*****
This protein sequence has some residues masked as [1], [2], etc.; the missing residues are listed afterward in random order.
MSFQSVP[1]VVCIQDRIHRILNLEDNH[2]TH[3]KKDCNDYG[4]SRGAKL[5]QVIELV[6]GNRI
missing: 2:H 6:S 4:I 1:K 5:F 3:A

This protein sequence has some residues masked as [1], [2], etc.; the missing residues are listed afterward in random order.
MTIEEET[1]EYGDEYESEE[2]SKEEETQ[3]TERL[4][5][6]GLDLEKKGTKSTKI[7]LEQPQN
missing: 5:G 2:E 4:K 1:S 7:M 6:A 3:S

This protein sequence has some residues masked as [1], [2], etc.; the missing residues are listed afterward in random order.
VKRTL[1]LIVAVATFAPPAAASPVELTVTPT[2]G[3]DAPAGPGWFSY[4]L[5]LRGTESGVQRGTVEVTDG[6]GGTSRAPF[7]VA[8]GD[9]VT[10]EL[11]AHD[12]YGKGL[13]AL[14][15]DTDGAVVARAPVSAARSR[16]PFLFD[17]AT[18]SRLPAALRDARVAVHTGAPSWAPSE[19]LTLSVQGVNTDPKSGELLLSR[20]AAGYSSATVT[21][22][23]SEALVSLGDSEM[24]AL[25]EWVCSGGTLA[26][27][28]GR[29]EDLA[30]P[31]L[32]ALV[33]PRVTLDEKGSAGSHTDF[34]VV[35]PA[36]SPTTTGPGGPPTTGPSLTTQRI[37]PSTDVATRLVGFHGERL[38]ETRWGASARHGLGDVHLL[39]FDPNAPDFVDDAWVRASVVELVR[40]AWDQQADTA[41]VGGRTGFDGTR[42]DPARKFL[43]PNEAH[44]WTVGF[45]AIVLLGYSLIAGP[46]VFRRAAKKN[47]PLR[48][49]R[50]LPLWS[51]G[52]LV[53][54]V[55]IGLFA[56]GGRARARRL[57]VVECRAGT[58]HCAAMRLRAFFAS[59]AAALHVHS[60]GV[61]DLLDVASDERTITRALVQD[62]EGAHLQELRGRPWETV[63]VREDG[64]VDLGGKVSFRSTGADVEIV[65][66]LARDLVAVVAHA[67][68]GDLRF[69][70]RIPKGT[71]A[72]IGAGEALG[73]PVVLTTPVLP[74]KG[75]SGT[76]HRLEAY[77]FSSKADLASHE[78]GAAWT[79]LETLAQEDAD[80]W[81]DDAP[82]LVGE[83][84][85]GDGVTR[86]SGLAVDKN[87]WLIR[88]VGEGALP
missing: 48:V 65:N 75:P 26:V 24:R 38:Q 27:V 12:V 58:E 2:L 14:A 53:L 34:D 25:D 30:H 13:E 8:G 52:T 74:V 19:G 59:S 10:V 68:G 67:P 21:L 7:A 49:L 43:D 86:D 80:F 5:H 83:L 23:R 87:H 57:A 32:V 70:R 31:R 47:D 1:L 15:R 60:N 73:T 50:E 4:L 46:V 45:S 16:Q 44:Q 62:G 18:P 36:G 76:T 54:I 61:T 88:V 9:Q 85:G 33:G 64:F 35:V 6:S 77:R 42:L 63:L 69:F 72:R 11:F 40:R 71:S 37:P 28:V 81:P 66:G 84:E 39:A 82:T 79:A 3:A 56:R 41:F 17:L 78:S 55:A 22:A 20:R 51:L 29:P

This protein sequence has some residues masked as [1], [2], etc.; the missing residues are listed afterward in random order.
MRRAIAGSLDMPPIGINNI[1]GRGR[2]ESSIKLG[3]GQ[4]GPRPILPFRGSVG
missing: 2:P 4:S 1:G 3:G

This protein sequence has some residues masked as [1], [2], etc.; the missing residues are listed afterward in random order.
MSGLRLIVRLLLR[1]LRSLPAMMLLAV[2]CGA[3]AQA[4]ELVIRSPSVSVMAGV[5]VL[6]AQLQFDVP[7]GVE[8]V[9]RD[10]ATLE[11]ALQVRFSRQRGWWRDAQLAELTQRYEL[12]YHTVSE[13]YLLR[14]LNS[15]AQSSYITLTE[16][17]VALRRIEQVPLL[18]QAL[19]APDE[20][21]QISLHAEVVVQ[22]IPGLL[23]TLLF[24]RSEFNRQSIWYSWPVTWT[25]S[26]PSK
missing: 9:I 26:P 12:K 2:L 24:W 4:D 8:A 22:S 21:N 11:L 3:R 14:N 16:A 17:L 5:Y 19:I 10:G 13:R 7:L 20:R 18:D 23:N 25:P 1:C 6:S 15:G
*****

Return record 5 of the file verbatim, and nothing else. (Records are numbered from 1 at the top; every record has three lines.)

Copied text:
This protein sequence has some residues masked as [1], [2], etc.; the missing residues are listed afterward in random order.
MSGLRLIVRLLLR[1]LRSLPAMMLLAV[2]CGA[3]AQA[4]ELVIRSPSVSVMAGV[5]VL[6]AQLQFDVP[7]GVE[8]V[9]RD[10]ATLE[11]ALQVRFSRQRGWWRDAQLAELTQRYEL[12]YHTVSE[13]YLLR[14]LNS[15]AQSSYITLTE[16][17]VALRRIEQVPLL[18]QAL[19]APDE[20][21]QISLHAEVVVQ[22]IPGLL[23]TLLF[24]RSEFNRQSIWYSWPVTWT[25]S[26]PSK
missing: 9:I 26:P 12:K 2:L 24:W 4:D 8:A 22:S 21:N 11:L 3:R 14:N 16:A 17:L 5:Y 19:I 10:G 13:R 7:L 20:R 18:D 23:N 25:P 1:C 6:S 15:G